Thanks for joining me and Cathrina Constantine for this interview!
My parts are in bold and Cathrina's answers are in plain font.
Here's a tiny piece of my review of MARLY IN PIECES:
"I love the way the story is written in pieces, past and present, picked up and placed together like stained glass."
Since I decided to begin Marly In Pieces with Rae's death, I felt the need to go back in time to tell Marly and Rae's story. The idea came to me after writing the first couple of chapters. I wasn't positive as to how the story would be accepted or how it would come together.
2. Did you write the past scenes first, then the present day scenes, then mix them up? Or, did you move back and forth between past and present while drafting? I'm just curious, because I found it so compelling and I thought I might like to try it as an author.
Actually, I went back and forth between past and present chapters. Though, I have to admit, toward the end I got confused. Quite a few times I had to rework through the past and present scenes to make it flow in the right direction. And a good editor and proofreader is essential for searching for discrepancies.
3. The opening lines about broken promises really hooked me. What promise do you think is one of the most important promises broken in this book? (This is a question I'm not sure you want to answer because it might spoil the ending.)
The biggest broken promises are, trust and honor. The definition of honor is: adherence to what is right or to a conventional standard of conduct. Also, loyalty plays a major role before Rae's death and after...
4. Broken trust is a central theme in this novel, affecting many of the relationships. At what point, did you see this theme emerging, or did you plan it all along?
I did not plan this type of theme, I believe my characters planned it all on their own....LOL.
5. I was impressed by the number of clues and red herrings present in the novel, keeping me guessing about the identity of the killer until the very end. Did you plan those out beforehand, plan some and add some later, or write them in as you went?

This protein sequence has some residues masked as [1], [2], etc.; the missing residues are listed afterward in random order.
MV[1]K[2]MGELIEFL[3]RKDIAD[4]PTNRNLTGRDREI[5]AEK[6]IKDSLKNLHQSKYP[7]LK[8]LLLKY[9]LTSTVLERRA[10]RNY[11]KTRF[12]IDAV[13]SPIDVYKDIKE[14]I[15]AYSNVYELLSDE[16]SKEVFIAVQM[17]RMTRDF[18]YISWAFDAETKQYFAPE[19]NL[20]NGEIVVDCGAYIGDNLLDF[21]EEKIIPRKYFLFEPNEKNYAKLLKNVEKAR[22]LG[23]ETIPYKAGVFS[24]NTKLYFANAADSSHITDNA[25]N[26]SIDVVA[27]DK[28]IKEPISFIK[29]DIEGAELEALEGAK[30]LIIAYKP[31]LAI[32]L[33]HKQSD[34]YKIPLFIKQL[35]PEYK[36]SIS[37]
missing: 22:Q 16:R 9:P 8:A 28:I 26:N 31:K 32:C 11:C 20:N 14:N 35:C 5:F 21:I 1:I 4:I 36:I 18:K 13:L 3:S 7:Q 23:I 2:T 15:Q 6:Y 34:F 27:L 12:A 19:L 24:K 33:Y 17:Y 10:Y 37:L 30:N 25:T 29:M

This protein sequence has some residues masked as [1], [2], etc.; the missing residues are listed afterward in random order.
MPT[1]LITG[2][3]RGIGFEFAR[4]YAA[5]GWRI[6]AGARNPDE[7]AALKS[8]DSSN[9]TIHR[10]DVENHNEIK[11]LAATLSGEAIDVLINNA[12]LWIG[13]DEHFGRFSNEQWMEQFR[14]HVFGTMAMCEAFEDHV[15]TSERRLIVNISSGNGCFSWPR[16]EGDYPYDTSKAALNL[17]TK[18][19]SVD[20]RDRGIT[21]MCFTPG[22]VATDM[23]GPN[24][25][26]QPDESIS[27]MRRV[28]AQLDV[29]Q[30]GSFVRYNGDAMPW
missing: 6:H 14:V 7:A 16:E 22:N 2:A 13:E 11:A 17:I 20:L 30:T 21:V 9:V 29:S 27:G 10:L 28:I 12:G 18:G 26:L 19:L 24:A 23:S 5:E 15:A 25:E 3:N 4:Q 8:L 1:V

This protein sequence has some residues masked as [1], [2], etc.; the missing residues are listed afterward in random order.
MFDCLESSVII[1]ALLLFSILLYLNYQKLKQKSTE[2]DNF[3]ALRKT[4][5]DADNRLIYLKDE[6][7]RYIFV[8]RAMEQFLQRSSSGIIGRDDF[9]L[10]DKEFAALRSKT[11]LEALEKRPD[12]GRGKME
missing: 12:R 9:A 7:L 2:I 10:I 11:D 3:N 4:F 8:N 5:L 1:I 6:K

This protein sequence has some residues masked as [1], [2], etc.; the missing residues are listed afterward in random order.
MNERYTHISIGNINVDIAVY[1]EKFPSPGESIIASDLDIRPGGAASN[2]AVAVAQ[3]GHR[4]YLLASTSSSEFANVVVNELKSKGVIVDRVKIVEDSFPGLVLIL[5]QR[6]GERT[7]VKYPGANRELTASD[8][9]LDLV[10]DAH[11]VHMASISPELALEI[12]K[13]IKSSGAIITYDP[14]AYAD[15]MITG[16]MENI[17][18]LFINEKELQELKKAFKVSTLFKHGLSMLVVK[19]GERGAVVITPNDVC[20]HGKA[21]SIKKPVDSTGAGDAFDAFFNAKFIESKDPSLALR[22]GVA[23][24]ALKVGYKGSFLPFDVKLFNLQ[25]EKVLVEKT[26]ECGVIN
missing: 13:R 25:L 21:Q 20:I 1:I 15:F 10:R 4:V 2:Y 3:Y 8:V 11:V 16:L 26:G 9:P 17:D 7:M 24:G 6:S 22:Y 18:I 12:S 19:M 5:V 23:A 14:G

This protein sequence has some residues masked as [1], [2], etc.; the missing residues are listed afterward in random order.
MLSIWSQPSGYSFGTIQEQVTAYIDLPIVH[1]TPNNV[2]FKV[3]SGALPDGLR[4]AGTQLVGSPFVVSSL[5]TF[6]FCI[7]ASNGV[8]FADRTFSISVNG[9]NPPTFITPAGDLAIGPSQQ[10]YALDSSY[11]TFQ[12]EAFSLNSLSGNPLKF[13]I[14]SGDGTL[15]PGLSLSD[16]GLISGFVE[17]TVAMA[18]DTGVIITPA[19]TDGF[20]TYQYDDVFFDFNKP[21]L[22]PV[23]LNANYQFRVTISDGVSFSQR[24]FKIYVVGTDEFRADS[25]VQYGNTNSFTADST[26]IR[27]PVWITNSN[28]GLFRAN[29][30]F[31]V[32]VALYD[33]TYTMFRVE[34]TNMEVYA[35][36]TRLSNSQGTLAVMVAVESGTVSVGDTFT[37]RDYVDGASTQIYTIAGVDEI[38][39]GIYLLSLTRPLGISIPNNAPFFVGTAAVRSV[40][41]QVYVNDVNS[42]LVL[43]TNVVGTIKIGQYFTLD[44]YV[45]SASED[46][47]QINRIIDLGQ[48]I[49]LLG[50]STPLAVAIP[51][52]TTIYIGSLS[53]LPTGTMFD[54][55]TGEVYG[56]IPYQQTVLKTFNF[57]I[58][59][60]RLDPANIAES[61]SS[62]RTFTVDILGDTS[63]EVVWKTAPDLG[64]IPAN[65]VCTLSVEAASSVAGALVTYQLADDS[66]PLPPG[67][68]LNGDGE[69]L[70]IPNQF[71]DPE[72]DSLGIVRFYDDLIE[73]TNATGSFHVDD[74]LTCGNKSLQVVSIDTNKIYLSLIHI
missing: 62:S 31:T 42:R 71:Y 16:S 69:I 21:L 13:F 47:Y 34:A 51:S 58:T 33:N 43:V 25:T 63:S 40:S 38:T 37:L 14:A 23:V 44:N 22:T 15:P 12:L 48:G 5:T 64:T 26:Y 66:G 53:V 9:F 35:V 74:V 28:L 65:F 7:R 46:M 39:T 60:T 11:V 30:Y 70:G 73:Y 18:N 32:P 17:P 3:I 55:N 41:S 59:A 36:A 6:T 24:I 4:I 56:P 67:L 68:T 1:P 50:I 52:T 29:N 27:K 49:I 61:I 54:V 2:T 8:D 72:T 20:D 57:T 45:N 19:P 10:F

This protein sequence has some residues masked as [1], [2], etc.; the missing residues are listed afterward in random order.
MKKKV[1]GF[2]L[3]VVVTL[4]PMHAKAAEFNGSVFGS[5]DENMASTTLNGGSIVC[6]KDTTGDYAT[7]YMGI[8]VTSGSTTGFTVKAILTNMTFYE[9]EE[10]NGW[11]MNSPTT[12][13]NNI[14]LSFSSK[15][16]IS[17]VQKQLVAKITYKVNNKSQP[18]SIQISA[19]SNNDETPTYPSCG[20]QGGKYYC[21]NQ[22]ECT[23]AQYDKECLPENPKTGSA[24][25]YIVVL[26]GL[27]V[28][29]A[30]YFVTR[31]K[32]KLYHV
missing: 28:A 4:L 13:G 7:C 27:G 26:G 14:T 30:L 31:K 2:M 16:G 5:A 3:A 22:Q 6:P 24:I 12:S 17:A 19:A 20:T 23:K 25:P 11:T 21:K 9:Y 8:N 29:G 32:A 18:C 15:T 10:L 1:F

I'm glad to hear my story kept you guessing! I had hoped the developing characters would present themselves as possible suspects. When editing and revising, I had added and planned on creating several red herrings. I changed the ending more than once because my characters were all vying for being named as Rae's killer....
Bonus: At the end, I imagined a new life for Marly. Do you think you'll write another book for her?
As I picture it, after healing from the trauma, Marly will have a new life. As of yet, I don't have a new story idea for Marly, but never say never....
Marly refuses to believe her friend, Rae, committed suicide. Even though her wrists were slit, Marly knows her beautiful, vibrant bestie would never do that.
Even though the two had drifted apart, Marly and Rae made a blood promise long ago. Even in death, Marly intends to honor that vow.
Determined to find Rae’s killer, Marly faces a long list of potential suspects. It seems everyone has secrets or lies that they are covering up... including the boy she loves. Can Marly uncover the murderer’s identity before she becomes the next victim?
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My short review:
I love the way the story is told in pieces, past and present, picked up and placed together like stained glass. This novel is a tightly woven, character-driven thriller. The character development of Marly and the whole cast of characters is done well, although I wondered at Marly’s decision to throw her life together with Rae’s when their friendship started. As the novel continued, I understood her decision as part of the way she developed in character. The ramping up of tension through the pieces of past and present work really well, and included just the right number of clues left as bread crumbs. The end contains a satisfying conclusion to the mystery of the events in the novel, bringing all the pieces together in a whole.